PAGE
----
A new set of architectural renderings depict the mixed-use makeover now underway at the Arts District's landmark Alameda Square.

The 30-acre industrial complex, highlighted by its trio of hulking 98-year-old warehouses, is being rebranded by owner Atlas Capital Group as ROW DTLA, a two-million-square-foot campus consisting of creative offices, green spaces, shops and restaurants.

According to a marketing brochure from the Runyon Group, a Los Angeles-based real estate firm that is partnering with Atlas Capital on the project, plans call for approximately 1.3-million square feet of office space capable of housing as many as 20,000 employees.  Each building offers 70,000-square-foot floor plates, featuring high ceilings, sandblasted walls and restored windows.

Current occupants include the retailers Splendid, Ella Moss and GoJane.

Industry Partners, a Santa Monica-based commercial real estate brokerage, is working to lease the office space.

For ROW DTLA's 200,000 square feet of ground-floor commercial space the developers are targeting an eclectic mixture of restaurant options, as well as "over 100 of the most progressive luxury brands, avant-garde fashion designs and unique merchants."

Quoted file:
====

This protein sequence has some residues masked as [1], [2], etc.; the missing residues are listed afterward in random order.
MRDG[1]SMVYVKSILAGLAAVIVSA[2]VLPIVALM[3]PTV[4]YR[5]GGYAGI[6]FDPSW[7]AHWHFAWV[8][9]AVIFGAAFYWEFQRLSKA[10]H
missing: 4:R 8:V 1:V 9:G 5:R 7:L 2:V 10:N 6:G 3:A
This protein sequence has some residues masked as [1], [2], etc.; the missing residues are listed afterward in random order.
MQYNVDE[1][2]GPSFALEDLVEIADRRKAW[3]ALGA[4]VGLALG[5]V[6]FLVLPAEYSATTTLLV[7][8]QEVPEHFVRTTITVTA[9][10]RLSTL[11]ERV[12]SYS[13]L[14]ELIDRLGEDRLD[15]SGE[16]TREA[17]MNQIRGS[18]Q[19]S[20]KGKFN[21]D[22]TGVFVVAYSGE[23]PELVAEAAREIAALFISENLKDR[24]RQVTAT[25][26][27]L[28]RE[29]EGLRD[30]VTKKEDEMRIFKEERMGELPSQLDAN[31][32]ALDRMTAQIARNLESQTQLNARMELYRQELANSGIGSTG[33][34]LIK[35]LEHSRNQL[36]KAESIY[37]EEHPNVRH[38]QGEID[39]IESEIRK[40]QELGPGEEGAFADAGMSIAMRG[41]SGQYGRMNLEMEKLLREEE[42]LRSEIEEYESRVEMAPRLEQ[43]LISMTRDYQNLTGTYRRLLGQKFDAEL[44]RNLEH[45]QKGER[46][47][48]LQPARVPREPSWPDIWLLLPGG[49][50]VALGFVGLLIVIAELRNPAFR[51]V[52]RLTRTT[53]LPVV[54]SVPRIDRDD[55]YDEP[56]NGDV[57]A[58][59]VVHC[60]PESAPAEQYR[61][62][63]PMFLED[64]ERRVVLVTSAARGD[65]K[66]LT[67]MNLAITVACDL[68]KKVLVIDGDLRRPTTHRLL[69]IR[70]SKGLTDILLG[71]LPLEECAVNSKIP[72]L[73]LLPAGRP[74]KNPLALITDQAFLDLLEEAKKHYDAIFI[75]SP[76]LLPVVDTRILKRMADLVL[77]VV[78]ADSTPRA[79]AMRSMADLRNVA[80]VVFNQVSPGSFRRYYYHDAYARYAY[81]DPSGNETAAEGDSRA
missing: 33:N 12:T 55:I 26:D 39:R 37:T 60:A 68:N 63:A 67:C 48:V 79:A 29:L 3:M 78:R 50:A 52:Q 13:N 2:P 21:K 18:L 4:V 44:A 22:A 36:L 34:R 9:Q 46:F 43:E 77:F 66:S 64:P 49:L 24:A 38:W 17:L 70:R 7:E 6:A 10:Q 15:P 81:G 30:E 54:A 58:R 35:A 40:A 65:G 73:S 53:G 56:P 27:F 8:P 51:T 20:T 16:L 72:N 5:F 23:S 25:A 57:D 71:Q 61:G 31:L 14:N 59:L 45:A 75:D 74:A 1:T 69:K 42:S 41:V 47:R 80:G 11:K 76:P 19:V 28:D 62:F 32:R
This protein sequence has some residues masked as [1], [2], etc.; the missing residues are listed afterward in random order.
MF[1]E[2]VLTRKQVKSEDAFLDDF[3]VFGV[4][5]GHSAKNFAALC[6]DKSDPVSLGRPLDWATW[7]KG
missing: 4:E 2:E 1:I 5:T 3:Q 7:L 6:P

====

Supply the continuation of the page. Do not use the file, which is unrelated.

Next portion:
Additional features include more than 20,000 square feet of event space, over 30,000 square feet of art display space, and approximately five acres of landscaped open space.

Future tenants will be served by a 10-story, 5,000-car parking garage which was recently completed on the southern edge of the property.

According to the Runyon Group website, ROW DTLA is expected to open in Summer 2016.

The sprawling mixed-use development - which is being designed by Rios Clementi Hale Studios - is one of numerous adaptive reuse projects underway in the Arts District, including similar industrial-to-office conversions of former factories for the Ford Motor Company and Coca Cola.

Image by Kilograph
Image by Kilograph
Image via the Runyon Group
Image by Kilograph
Image by Kilograph
Image by Kilograph
Image by Kilograph
Image by Kilograph
Image by Kilograph
Image courtesy of Hunter Kerhart Architectural Photography
Image via Google Maps

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